UPDATE (2018-02-12): The method described below does not work, unfortunately.
Connect-AzureAD runs without error but the AD context you get is not authorized to perform AD operations. I get errors that look like this:
Get-AzureADApplication : Error occurred while executing GetApplications Code: Authentication_MissingOrMalformed Message: Access Token missing or malformed. RequestId: 1f15adc8-1cf5-443b-b78d-88db66701506 DateTimeStamp: Mon, 12 Feb 2018 16:43:42 GMT HttpStatusCode: Unauthorized HttpStatusDescription: Unauthorized HttpResponseStatus: Completed
The access token is missing or malformed. I’m trying to figure out what goes wrong since an access token is actually provided (so it can not be missing). But ‘malformed’ is also strange because this is the token I get back from
Checking the actual access token in jwt.io proves that is isn’t malformed. However, the token audience is
https://management.core.windows.net/. This is probably not the audience that is expected when authenticating against Azure AD (unfortunately we can not inspect this token). So that is probably why the token is ‘malformed’.
This means I’m stuck with a double login when using both
Connect-AzureAD in one PowerShell script… If someone knows a solution, please leave a comment :)
UPDATE (2018-02-13): I also found out that it doesn’t really matter what you pass as access token to
Connect-AzureAD. The following runs without error:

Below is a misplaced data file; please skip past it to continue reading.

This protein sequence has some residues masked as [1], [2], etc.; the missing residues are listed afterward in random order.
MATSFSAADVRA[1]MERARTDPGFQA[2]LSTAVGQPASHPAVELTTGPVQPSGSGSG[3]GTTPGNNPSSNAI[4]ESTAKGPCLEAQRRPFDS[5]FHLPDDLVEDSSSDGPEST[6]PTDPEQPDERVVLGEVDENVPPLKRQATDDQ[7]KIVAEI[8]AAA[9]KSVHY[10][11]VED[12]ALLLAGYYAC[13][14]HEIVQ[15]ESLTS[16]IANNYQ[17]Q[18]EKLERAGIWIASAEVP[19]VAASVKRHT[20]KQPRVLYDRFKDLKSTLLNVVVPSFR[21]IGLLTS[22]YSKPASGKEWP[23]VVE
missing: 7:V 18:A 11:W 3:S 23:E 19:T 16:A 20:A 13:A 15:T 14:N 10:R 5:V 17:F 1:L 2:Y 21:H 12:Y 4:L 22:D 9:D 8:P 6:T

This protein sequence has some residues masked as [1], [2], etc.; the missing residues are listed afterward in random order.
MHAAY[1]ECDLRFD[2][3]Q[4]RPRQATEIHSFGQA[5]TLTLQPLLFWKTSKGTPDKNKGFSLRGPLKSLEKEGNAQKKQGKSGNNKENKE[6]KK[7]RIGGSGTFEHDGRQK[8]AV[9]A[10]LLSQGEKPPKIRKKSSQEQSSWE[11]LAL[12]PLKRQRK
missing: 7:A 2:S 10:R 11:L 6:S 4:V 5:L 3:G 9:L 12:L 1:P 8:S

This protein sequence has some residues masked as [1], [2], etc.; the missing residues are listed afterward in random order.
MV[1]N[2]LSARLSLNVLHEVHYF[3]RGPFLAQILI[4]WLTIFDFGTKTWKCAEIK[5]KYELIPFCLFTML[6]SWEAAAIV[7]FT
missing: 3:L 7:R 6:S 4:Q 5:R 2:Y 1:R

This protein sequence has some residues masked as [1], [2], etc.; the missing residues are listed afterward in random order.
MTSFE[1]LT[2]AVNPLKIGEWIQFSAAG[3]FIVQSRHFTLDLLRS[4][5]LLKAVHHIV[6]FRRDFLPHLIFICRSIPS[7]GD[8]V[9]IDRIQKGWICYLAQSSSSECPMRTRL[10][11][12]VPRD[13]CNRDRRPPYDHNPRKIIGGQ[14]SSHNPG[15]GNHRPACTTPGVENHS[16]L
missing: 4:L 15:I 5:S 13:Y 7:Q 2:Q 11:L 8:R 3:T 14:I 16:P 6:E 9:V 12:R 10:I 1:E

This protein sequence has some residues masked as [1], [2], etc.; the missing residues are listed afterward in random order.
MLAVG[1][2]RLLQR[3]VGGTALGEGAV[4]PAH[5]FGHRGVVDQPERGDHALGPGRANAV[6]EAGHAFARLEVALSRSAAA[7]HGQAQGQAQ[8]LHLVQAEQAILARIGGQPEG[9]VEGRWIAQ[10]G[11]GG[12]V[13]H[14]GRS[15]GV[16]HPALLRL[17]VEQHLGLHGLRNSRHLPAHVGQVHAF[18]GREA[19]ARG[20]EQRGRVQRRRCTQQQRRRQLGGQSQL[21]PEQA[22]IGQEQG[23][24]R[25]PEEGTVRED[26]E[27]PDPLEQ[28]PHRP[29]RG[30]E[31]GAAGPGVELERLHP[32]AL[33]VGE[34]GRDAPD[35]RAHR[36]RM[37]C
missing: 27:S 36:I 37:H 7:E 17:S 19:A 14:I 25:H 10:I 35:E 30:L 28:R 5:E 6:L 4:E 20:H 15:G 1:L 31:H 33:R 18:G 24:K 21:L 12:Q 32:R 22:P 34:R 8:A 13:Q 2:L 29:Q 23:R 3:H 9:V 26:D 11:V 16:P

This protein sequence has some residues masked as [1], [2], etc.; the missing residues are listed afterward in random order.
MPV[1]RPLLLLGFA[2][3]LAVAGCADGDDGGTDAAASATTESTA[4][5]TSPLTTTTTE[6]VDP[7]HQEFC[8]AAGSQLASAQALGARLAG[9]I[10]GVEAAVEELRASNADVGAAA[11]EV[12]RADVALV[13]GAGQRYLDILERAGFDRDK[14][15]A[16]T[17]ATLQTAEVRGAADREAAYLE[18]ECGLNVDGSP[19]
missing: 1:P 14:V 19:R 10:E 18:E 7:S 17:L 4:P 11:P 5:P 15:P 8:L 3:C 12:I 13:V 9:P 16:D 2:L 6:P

Connect-AzureAD -TenantId $tenantId -AadAccessToken "this is no token" -AccountId $accountId. Errors happen only later when you try to run operations against Azure AD.
I had to write a PowerShell script that connected to Azure Resource Manager via
Add-AzureRmAccount and to Azure AD via
Connect-AzureAD. If you write your script like this:
you are presented twice with this login dialog:
This is of course annoying for users of my script so I set out to improve this. The end result looks like this:
Let’s dissect this:
- Login to Azure Resource Manager and store the result.
- Get the tenant id from the subscription.
- Get the token cache property from the ARM account. This is an object of type
Microsoft.IdentityModel.Clients.ActiveDirectory.TokenCachefrom the ADAL library.
- We can retrieve the access token we want through the
ReadItems()method, filtering on tenant id and getting the most recent one.
- And finally we can use the access token to connect to Azure AD.
And that’s how we prevent a double login in PowerShell scripts that use both
The original article was posted on: ronaldwildenberg.com